In an historic moment for the LGBT community, a policy once barring openly gay and lesbian citizens from serving in the War on Christmas was put to rest today.
Legislation to repeal “Have Yourself A Merry Little Christmas Free From Secularist Intrusion Or Disclosure Of Sexual Orientation” (the wordily titled offshoot of the military’s now defunct “Don’t Ask, Don’t Tell” policy), was enacted this morning, granting gay men and women the freedom to openly dismiss the idea of a culturally exclusive holiday season without fear of harassment.
“This day is one for the textbooks,” gay rights activist Lewis Chaffin exclaimed, while chaining himself to a Nativity scene manger. “We’ve made enormous strides in the quest for equality. Just five years ago we ended discrimination against our military servicemen and women. Today, I can finally say that the gentleman giving the Walmart greeter who wished him ‘happy holidays’ guff is a proud gay man.”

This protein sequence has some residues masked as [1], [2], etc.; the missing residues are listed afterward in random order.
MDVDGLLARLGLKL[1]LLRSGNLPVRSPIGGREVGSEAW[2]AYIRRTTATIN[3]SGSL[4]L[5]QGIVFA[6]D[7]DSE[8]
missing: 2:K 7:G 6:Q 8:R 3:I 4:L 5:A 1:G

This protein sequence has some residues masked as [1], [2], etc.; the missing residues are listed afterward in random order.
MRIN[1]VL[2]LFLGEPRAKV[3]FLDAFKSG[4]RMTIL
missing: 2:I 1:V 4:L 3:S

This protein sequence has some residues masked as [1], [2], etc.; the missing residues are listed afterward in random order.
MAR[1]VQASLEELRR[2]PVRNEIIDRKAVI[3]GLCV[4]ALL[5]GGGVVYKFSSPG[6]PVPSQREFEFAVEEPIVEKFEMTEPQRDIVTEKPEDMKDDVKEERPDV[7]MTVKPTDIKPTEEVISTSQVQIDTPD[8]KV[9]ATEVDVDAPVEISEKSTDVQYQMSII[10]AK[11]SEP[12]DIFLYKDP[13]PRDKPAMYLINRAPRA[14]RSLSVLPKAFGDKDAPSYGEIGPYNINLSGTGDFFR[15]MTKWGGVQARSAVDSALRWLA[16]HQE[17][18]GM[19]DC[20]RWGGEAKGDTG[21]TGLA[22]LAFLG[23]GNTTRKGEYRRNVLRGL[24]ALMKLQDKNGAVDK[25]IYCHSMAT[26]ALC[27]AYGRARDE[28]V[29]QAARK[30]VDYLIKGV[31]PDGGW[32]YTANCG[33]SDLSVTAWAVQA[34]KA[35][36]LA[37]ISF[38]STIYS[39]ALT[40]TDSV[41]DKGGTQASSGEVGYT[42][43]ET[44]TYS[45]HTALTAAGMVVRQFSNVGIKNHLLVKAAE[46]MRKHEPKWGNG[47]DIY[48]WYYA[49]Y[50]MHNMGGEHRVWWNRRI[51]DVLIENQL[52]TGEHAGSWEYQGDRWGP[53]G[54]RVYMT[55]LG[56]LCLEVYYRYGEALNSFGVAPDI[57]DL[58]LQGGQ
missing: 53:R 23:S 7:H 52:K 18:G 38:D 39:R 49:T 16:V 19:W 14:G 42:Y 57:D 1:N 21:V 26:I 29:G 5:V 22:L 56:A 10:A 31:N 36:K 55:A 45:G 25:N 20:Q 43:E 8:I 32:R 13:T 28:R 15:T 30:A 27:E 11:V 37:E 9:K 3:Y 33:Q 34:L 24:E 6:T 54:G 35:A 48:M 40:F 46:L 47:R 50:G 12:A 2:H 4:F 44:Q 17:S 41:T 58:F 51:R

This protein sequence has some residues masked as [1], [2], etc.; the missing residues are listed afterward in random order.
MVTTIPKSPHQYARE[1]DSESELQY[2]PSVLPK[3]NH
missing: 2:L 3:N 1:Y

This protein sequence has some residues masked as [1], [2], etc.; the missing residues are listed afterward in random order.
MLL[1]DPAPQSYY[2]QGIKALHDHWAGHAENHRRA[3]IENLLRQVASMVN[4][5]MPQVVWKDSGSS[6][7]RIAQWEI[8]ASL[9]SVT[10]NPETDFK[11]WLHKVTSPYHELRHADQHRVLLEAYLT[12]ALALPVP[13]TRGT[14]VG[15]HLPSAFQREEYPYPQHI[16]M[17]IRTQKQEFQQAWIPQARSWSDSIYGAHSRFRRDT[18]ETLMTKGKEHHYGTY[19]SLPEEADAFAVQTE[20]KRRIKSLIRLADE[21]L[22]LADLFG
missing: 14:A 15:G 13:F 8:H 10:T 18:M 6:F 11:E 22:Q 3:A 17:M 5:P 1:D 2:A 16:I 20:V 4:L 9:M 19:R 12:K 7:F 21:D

Some on the far right remain skeptical, suggesting that a propensity to engage in same-sex acts has no place in the war for seasonal multiculturalism. “We count on a certain degree of morality in this uphill battle with secular America,” one steadfast conservative told us. “What you do in the privacy of your bedroom is your own business. Keep it away from my yearly vandalism of Festivus poles, please.”
“Apparently it wasn’t enough for them to lay claim to the apparel we don,” he added.